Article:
Thyrfing - De Ödeslösa review
|Release date:||March 2013|
01. Mot Helgrind
03. Veners Förfall
08. De Ödeslösa
Suppose for a moment you find yourself on a Viking vessel. As black as coal De Ödeslösa, or "The Fateless", is its name and the sails are set to cross the wintery Scandinavian waters. It's to business as usual as the men aboard have their minds fixed on one thing; the forthcoming voyage over potentially hostile seas. With determination the ship casts off under a particularly unpromising skyline, the clouds heavy with the onset of a storm. What's odd about this picture is that a number of the crew are adorned in black tailcoats and armed not with swords or axes but orchestral instruments and a conductor's baton.
Such is the sound of Thyrfing, that viking black with a characteristic orchestral centrepiece created purely by synthesiser. The new vessel for their sound, De Ödeslösa is indeed business as usual, nothing out of the ordinary for the band and is something tried and true. Whatever fate may befall it is irrelevant as "The Fateless" carries on without hesitation at the oncoming storm, which likely signals the inevitable claims of the avoidance of venturing into new waters but taking that same and safest of routes. However, sticking to what is familiar doesn't necessarily mean that things can't get interesting.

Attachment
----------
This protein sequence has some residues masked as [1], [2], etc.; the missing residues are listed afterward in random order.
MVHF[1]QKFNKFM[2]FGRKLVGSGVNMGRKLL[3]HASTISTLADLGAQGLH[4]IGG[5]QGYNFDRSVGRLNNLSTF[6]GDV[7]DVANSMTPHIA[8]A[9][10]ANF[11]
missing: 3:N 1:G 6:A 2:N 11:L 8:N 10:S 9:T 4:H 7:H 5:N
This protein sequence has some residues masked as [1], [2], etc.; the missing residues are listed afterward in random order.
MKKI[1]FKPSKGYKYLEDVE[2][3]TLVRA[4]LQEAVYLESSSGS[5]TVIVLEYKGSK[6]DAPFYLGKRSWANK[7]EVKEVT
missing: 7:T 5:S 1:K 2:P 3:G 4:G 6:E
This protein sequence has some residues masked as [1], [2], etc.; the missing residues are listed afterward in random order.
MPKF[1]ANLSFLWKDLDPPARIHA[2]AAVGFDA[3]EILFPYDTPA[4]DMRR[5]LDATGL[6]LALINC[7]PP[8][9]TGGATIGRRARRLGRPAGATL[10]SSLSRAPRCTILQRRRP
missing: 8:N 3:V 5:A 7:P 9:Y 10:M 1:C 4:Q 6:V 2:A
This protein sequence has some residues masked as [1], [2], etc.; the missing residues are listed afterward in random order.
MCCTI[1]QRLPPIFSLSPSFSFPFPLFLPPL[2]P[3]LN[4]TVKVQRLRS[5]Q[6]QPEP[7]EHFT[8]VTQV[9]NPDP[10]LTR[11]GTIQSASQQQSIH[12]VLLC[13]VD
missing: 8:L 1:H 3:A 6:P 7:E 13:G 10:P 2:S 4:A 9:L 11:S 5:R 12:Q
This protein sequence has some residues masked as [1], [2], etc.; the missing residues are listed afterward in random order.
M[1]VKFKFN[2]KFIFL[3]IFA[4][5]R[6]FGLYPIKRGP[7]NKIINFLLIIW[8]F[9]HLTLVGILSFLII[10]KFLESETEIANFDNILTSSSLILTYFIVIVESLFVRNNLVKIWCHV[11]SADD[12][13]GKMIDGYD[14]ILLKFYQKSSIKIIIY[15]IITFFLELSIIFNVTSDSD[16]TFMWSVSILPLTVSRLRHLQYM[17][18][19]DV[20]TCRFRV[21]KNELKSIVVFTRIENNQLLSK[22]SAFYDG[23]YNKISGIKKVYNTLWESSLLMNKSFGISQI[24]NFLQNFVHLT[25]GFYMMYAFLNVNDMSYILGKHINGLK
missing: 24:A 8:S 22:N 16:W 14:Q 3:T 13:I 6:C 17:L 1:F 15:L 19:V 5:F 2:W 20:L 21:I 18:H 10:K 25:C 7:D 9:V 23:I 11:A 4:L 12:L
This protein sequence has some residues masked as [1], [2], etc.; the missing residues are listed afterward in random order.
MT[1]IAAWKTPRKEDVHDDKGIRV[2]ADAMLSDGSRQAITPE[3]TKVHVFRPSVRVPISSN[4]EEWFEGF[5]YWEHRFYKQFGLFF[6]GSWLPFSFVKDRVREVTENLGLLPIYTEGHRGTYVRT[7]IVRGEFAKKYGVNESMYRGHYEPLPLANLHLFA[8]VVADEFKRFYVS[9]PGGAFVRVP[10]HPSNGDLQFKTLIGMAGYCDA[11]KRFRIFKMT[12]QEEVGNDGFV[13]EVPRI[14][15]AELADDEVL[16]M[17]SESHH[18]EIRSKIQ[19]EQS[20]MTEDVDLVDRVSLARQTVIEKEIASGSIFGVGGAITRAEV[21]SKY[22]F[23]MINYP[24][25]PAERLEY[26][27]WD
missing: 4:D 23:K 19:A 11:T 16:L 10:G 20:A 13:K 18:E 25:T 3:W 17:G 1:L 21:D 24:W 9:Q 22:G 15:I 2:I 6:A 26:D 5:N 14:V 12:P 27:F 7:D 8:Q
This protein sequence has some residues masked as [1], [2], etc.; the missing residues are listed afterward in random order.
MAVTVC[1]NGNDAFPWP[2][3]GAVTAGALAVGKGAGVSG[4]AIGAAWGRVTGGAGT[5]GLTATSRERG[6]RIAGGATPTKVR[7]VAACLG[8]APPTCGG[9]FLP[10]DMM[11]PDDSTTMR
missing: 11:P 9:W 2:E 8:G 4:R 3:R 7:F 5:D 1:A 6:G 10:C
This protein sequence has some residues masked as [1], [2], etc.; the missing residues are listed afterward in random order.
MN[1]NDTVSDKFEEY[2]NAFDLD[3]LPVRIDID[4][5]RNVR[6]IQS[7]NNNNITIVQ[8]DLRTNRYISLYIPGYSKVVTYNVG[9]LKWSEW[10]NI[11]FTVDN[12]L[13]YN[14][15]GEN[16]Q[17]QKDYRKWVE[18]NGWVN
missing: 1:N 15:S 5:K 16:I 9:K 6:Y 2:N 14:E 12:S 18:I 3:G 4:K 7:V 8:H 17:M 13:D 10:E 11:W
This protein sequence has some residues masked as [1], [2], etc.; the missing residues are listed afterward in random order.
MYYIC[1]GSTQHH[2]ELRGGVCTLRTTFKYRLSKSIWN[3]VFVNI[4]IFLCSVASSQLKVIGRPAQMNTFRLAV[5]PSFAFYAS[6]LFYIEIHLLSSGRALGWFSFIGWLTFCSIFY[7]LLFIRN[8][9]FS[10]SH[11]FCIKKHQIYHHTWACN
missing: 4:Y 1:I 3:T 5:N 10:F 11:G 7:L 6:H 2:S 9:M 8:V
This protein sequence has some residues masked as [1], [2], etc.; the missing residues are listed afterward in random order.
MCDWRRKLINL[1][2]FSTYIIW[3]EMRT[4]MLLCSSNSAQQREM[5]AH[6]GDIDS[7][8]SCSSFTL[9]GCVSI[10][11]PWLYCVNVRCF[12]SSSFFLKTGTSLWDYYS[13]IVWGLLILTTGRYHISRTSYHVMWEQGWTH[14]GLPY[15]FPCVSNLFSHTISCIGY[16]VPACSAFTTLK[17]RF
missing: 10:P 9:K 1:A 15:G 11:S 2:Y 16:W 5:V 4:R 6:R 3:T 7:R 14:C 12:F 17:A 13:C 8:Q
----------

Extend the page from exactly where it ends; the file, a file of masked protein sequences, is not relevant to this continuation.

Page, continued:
Much of the album is carried forth on the winds of keyboard bravado closely aligned with the guitars which give the required edge to a persistent rhythmic gale. The guitar work is so central they often serve to carry the beat through tracks like the exceptionally bass thriving "Kamp", the drums granted flexibility as they move to a rapid pace across the mid-tempo environment. "Relik" literally hums as the drums, guitars and the backing vocal delivery align deeply within the mix.
The lead vocals can pierce in a high-pitched shriek or grate with a blackened growl. The aforementioned "Kamp" introduces some cleans with a terrific folk vibe as the infectious beat is established. These cleans are also layered into the background at various points, such as in "Fordom" with its emphasis on a bridging orchestral flow.
The song writing is strong and a consistency is maintained yet it isn't as adventurous as you would hope of a style befitting a Viking. Yet, in reality I'm sure many Vikings experienced voyages much like this one; not as remarkable as those which brought them unprecedented wealth from pillage but it got them from point A to point B without mishaps. It's albums like De Ödeslösa which are essential for the continuing good health of a style.
||Written on 14.04.2013 by R'Vannith enjoys music, he's hoping you do too.|
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